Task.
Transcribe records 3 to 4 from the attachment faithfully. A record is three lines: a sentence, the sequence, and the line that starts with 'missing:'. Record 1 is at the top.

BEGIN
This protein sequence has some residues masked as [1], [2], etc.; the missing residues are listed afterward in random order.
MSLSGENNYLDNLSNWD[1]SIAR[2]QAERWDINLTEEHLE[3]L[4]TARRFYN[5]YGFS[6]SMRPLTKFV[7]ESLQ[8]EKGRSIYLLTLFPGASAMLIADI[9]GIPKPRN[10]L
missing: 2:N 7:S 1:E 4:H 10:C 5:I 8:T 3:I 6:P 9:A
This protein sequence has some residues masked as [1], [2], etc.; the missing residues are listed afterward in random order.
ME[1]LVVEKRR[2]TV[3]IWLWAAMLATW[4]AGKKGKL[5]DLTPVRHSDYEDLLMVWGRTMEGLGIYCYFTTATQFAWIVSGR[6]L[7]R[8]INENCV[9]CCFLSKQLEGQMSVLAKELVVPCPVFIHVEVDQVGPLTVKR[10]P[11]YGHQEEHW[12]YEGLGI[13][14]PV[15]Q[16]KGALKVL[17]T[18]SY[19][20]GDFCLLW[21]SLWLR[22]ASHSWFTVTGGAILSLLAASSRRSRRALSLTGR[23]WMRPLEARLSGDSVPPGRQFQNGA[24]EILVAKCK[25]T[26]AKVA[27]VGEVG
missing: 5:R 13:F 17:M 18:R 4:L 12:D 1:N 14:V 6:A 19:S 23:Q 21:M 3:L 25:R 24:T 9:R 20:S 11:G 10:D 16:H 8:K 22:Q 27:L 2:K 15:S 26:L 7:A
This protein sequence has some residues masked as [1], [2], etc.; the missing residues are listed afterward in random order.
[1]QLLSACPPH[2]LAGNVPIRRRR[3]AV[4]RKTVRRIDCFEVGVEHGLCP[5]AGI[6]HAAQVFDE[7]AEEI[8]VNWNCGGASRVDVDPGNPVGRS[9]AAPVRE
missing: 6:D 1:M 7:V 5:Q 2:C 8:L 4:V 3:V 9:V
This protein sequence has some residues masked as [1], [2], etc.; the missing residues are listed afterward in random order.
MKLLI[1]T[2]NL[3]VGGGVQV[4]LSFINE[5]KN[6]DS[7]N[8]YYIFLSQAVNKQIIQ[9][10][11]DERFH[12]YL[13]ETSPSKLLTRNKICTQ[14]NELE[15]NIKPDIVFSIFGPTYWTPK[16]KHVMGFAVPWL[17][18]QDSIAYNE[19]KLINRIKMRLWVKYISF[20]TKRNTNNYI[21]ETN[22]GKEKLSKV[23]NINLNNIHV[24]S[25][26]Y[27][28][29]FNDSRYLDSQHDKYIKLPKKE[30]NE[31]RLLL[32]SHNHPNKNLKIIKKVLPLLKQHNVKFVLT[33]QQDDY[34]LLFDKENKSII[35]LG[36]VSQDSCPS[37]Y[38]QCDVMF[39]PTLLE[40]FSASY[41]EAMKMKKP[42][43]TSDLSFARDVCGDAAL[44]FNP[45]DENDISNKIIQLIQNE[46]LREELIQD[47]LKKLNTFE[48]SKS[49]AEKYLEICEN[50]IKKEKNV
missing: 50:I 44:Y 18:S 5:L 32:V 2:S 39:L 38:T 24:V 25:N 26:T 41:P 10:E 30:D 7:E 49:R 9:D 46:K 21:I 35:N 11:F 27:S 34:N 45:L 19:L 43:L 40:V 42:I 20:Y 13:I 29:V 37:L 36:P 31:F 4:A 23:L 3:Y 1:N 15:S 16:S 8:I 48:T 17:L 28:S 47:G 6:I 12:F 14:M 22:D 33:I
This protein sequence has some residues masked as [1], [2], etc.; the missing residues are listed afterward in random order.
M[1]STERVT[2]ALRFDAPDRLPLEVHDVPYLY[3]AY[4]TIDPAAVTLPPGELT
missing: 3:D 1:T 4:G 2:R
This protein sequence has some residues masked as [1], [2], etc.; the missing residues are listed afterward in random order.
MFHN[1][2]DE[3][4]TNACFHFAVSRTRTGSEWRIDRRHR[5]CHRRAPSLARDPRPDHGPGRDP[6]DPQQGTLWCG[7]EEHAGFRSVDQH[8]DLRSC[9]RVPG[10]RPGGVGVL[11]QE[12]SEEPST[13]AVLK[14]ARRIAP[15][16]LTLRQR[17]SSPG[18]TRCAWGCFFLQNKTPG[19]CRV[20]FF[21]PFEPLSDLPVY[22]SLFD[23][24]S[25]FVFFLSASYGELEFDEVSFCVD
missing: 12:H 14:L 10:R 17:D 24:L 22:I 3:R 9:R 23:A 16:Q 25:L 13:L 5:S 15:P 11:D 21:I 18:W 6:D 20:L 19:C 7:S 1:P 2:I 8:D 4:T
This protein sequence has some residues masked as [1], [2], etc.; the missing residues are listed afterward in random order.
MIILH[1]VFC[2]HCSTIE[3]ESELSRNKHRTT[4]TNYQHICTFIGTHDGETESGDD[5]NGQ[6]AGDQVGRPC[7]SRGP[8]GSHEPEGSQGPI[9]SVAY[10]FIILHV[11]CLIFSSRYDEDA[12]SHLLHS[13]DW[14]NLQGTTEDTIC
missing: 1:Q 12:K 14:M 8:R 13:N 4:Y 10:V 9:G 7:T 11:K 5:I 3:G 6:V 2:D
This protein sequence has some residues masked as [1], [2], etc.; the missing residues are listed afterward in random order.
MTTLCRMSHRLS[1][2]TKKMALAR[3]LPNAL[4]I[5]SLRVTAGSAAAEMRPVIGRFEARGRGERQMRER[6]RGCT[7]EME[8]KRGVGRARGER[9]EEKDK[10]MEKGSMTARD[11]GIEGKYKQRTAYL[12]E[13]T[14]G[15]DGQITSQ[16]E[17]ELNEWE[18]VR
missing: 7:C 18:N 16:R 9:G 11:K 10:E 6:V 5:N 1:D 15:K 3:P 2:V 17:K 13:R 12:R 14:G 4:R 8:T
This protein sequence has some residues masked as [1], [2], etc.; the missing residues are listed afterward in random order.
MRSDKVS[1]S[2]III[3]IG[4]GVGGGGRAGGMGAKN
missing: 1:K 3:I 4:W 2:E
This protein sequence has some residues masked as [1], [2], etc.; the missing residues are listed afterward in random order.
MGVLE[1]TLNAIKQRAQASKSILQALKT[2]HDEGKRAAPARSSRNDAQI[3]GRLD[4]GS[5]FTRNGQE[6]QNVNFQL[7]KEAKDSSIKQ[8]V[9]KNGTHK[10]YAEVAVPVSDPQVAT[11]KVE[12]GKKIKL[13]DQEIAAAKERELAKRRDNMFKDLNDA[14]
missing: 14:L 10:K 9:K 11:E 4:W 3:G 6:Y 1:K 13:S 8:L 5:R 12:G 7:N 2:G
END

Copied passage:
This protein sequence has some residues masked as [1], [2], etc.; the missing residues are listed afterward in random order.
[1]QLLSACPPH[2]LAGNVPIRRRR[3]AV[4]RKTVRRIDCFEVGVEHGLCP[5]AGI[6]HAAQVFDE[7]AEEI[8]VNWNCGGASRVDVDPGNPVGRS[9]AAPVRE
missing: 6:D 1:M 7:V 5:Q 2:C 8:L 4:V 3:V 9:V
This protein sequence has some residues masked as [1], [2], etc.; the missing residues are listed afterward in random order.
MKLLI[1]T[2]NL[3]VGGGVQV[4]LSFINE[5]KN[6]DS[7]N[8]YYIFLSQAVNKQIIQ[9][10][11]DERFH[12]YL[13]ETSPSKLLTRNKICTQ[14]NELE[15]NIKPDIVFSIFGPTYWTPK[16]KHVMGFAVPWL[17][18]QDSIAYNE[19]KLINRIKMRLWVKYISF[20]TKRNTNNYI[21]ETN[22]GKEKLSKV[23]NINLNNIHV[24]S[25][26]Y[27][28][29]FNDSRYLDSQHDKYIKLPKKE[30]NE[31]RLLL[32]SHNHPNKNLKIIKKVLPLLKQHNVKFVLT[33]QQDDY[34]LLFDKENKSII[35]LG[36]VSQDSCPS[37]Y[38]QCDVMF[39]PTLLE[40]FSASY[41]EAMKMKKP[42][43]TSDLSFARDVCGDAAL[44]FNP[45]DENDISNKIIQLIQNE[46]LREELIQD[47]LKKLNTFE[48]SKS[49]AEKYLEICEN[50]IKKEKNV
missing: 50:I 44:Y 18:S 5:L 32:V 2:S 39:L 38:T 24:V 25:N 26:T 41:P 10:E 30:D 7:E 49:R 9:D 46:K 21:I 35:N 11:F 27:S 34:N 45:L 19:L 43:L 40:V 42:I 20:Y 13:I 29:V 37:L 36:P 31:F 4:A 23:L 3:Y 1:N 15:S 16:S 8:I 48:T 17:L 28:S 47:G 6:I 12:F 14:M 22:D 33:I